Visiting your neighborhood panaderia or bakery for some baked goodies is a routine shared by many. Here, you’re spoiled for choice, and it’s not unusual to buy a little bit of everything!
The panaderia is something every Filipino kid should experience. It gives you a sense of what it means to be Pinoy every time you bite into a piece of pan de sal slathered with margarine or dip your ensaymada in hot tsokolate.
Here are our top 5 favorite Pinoy panaderia treats and some great recipes we found on the Internet along with some of our own. For novice bakers, don’t be shy to ask Mom or Dad for help.
This buttery brioche definitely tops our list. It’s soft and sweet with a whole lot of cheese. And it goes great with a cup of Pinoy-style hot chocolate.
Here’s our recipe for Quezo de Bola Cream Cheese Ensaymada! Quezo de Bola is our own version of Edam and is a staple Christmas favorite.
Top it off with a generous layer of buttercream and you have an extra special treat. You can read more about Ensaymada here.
#2 Pan de Coco
Spanish for coconut bread, Pan de Coco is a light roll filled with sweet coconut filling that doesn’t use a lot of yeast. If you’re not careful, you could easily gobble up a plateful in one sitting because it’s that good.
Our recipe calls for freshly grated coconut meat to get the most authentic flavor.
#3 Pan de Pula
This is an absolutely delicious pastry also known as Kalihim. Pan de Pula’s red filling is made from stale bread, eggs, vanilla, sugar, milk, and food coloring!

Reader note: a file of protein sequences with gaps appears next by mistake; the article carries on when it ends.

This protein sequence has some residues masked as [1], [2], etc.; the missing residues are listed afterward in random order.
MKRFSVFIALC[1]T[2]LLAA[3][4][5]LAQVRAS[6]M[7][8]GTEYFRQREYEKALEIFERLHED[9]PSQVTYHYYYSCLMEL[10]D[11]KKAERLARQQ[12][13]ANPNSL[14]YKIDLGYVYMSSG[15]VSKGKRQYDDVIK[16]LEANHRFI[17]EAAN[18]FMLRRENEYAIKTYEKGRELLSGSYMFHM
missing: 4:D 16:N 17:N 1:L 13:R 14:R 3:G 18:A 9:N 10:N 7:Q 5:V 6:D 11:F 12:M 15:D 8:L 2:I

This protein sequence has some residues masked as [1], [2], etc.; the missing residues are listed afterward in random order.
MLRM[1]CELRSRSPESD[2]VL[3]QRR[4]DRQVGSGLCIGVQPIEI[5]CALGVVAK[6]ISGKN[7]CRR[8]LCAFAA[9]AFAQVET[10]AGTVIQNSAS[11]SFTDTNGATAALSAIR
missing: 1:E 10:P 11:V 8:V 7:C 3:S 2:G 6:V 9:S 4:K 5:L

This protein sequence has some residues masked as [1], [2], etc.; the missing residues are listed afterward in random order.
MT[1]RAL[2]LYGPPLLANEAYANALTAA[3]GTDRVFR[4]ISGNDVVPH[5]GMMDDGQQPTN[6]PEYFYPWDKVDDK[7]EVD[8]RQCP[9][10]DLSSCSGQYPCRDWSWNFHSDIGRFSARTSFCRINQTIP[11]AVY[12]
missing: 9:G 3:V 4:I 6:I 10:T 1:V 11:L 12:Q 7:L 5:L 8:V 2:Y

Photo from Yummy.ph
Here’s a recipe for Kalihim from the Ang Sarap! website that we think is super yummy and easy!
So named because the tops of the bread rolls resemble a turtle’s shell; or pagong in Tagalog.
Photo from MyBaking
This sweet, milky soft bread roll originates from Quezon province. But you don’t need to travel far just to try it because it’s available in most panaderias. Or you can always try this delish recipe from the sugarmsprinkle blog!
A classic panaderia staple, empanadas are light, crispy, and filled with a savory blend of meat, carrots, potatoes, and raisins. They normally come in pork or beef varieties, but there’s a whole world of delicious fillings out there.
The Flaky Empanada recipe we’re sharing is slightly different from the soft and chewy one most people know. Also known as Empanada de Kaliskis, it may very well be a Filipino version of the croissant. Hope you like it!
You can grab some of the best local delicacies at your nearest panaderia. But now you can also whip up a batch right in your own kitchen! Leave us a comment below about your Pinoy pastry baking experience!